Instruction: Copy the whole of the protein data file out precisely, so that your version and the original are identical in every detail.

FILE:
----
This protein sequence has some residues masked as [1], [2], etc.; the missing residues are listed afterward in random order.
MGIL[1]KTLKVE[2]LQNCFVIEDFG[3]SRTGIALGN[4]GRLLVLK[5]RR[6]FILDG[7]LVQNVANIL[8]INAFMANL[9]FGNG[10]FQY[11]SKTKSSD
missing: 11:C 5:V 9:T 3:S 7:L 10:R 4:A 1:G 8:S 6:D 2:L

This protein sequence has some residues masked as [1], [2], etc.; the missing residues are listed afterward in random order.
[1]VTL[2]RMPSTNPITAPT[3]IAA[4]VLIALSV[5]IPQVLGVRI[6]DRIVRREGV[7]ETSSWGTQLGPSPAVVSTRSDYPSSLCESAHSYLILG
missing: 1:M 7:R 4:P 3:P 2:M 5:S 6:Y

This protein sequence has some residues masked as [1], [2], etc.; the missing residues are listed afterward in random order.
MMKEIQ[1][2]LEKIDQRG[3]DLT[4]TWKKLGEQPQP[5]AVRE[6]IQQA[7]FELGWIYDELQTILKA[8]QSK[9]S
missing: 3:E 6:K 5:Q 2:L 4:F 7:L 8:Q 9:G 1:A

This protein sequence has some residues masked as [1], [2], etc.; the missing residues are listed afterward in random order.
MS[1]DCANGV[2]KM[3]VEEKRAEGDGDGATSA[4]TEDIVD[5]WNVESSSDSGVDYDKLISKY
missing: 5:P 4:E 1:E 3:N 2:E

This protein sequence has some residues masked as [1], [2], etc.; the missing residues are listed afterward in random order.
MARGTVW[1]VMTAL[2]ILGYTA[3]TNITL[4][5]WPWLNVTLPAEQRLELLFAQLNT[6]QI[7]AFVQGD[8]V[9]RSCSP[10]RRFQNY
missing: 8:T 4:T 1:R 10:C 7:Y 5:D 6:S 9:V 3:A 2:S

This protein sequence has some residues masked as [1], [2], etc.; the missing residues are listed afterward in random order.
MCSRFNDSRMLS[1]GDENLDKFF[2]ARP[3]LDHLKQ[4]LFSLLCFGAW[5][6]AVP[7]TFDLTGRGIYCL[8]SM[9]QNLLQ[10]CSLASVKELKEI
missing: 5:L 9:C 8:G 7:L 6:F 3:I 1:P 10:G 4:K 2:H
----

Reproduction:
This protein sequence has some residues masked as [1], [2], etc.; the missing residues are listed afterward in random order.
MGIL[1]KTLKVE[2]LQNCFVIEDFG[3]SRTGIALGN[4]GRLLVLK[5]RR[6]FILDG[7]LVQNVANIL[8]INAFMANL[9]FGNG[10]FQY[11]SKTKSSD
missing: 11:C 5:V 9:T 3:S 7:L 10:R 4:A 1:G 8:S 6:D 2:L

This protein sequence has some residues masked as [1], [2], etc.; the missing residues are listed afterward in random order.
[1]VTL[2]RMPSTNPITAPT[3]IAA[4]VLIALSV[5]IPQVLGVRI[6]DRIVRREGV[7]ETSSWGTQLGPSPAVVSTRSDYPSSLCESAHSYLILG
missing: 1:M 7:R 4:P 3:P 2:M 5:S 6:Y

This protein sequence has some residues masked as [1], [2], etc.; the missing residues are listed afterward in random order.
MMKEIQ[1][2]LEKIDQRG[3]DLT[4]TWKKLGEQPQP[5]AVRE[6]IQQA[7]FELGWIYDELQTILKA[8]QSK[9]S
missing: 3:E 6:K 5:Q 2:L 4:F 7:L 8:Q 9:G 1:A

This protein sequence has some residues masked as [1], [2], etc.; the missing residues are listed afterward in random order.
MS[1]DCANGV[2]KM[3]VEEKRAEGDGDGATSA[4]TEDIVD[5]WNVESSSDSGVDYDKLISKY
missing: 5:P 4:E 1:E 3:N 2:E

This protein sequence has some residues masked as [1], [2], etc.; the missing residues are listed afterward in random order.
MARGTVW[1]VMTAL[2]ILGYTA[3]TNITL[4][5]WPWLNVTLPAEQRLELLFAQLNT[6]QI[7]AFVQGD[8]V[9]RSCSP[10]RRFQNY
missing: 8:T 4:T 1:R 10:C 7:Y 5:D 6:S 9:V 3:A 2:S

This protein sequence has some residues masked as [1], [2], etc.; the missing residues are listed afterward in random order.
MCSRFNDSRMLS[1]GDENLDKFF[2]ARP[3]LDHLKQ[4]LFSLLCFGAW[5][6]AVP[7]TFDLTGRGIYCL[8]SM[9]QNLLQ[10]CSLASVKELKEI
missing: 5:L 9:C 8:G 7:L 6:F 3:I 1:P 10:G 4:K 2:H